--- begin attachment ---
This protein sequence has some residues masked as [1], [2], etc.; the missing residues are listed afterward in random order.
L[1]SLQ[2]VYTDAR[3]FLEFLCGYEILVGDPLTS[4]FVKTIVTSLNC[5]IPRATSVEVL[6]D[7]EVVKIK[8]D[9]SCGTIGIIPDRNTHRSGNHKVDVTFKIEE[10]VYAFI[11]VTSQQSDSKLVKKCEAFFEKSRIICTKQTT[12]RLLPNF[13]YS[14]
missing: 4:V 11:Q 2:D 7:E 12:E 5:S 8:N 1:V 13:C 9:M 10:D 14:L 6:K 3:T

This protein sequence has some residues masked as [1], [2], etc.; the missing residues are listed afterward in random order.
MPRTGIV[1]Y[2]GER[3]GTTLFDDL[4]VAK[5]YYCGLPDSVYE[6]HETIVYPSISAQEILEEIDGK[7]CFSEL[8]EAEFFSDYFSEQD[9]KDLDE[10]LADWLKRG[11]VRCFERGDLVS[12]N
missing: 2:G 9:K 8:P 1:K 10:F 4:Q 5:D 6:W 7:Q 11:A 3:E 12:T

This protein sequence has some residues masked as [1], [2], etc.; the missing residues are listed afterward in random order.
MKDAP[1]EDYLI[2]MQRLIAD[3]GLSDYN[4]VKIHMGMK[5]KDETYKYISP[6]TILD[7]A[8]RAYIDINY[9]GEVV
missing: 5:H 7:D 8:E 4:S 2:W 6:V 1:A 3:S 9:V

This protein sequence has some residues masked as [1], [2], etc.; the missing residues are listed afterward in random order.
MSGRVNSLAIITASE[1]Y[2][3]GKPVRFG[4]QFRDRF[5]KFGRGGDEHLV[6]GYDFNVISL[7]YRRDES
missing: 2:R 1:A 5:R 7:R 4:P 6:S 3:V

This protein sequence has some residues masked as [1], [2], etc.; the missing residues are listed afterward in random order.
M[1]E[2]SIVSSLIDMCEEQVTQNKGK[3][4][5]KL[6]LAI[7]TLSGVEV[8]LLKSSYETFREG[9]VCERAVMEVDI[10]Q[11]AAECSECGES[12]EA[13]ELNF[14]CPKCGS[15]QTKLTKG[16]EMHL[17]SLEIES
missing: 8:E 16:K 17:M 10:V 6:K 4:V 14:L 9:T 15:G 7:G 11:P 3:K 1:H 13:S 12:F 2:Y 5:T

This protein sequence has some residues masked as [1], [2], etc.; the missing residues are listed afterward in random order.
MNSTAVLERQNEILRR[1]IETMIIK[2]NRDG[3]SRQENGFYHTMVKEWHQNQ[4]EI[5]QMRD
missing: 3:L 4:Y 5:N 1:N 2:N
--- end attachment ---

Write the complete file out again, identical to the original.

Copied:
This protein sequence has some residues masked as [1], [2], etc.; the missing residues are listed afterward in random order.
L[1]SLQ[2]VYTDAR[3]FLEFLCGYEILVGDPLTS[4]FVKTIVTSLNC[5]IPRATSVEVL[6]D[7]EVVKIK[8]D[9]SCGTIGIIPDRNTHRSGNHKVDVTFKIEE[10]VYAFI[11]VTSQQSDSKLVKKCEAFFEKSRIICTKQTT[12]RLLPNF[13]YS[14]
missing: 4:V 11:Q 2:D 7:E 12:E 5:S 8:N 1:V 13:C 9:M 10:D 14:L 6:K 3:T

This protein sequence has some residues masked as [1], [2], etc.; the missing residues are listed afterward in random order.
MPRTGIV[1]Y[2]GER[3]GTTLFDDL[4]VAK[5]YYCGLPDSVYE[6]HETIVYPSISAQEILEEIDGK[7]CFSEL[8]EAEFFSDYFSEQD[9]KDLDE[10]LADWLKRG[11]VRCFERGDLVS[12]N
missing: 2:G 9:K 8:P 1:K 10:F 4:Q 5:D 6:W 7:Q 11:A 3:E 12:T

This protein sequence has some residues masked as [1], [2], etc.; the missing residues are listed afterward in random order.
MKDAP[1]EDYLI[2]MQRLIAD[3]GLSDYN[4]VKIHMGMK[5]KDETYKYISP[6]TILD[7]A[8]RAYIDINY[9]GEVV
missing: 5:H 7:D 8:E 4:S 2:W 6:V 1:A 3:S 9:V

This protein sequence has some residues masked as [1], [2], etc.; the missing residues are listed afterward in random order.
MSGRVNSLAIITASE[1]Y[2][3]GKPVRFG[4]QFRDRF[5]KFGRGGDEHLV[6]GYDFNVISL[7]YRRDES
missing: 2:R 1:A 5:R 7:R 4:P 6:S 3:V

This protein sequence has some residues masked as [1], [2], etc.; the missing residues are listed afterward in random order.
M[1]E[2]SIVSSLIDMCEEQVTQNKGK[3][4][5]KL[6]LAI[7]TLSGVEV[8]LLKSSYETFREG[9]VCERAVMEVDI[10]Q[11]AAECSECGES[12]EA[13]ELNF[14]CPKCGS[15]QTKLTKG[16]EMHL[17]SLEIES
missing: 8:E 16:K 17:M 10:V 6:K 4:V 14:L 9:T 15:G 7:G 11:P 3:K 1:H 13:S 12:F 2:Y 5:T

This protein sequence has some residues masked as [1], [2], etc.; the missing residues are listed afterward in random order.
MNSTAVLERQNEILRR[1]IETMIIK[2]NRDG[3]SRQENGFYHTMVKEWHQNQ[4]EI[5]QMRD
missing: 3:L 4:Y 5:N 1:N 2:N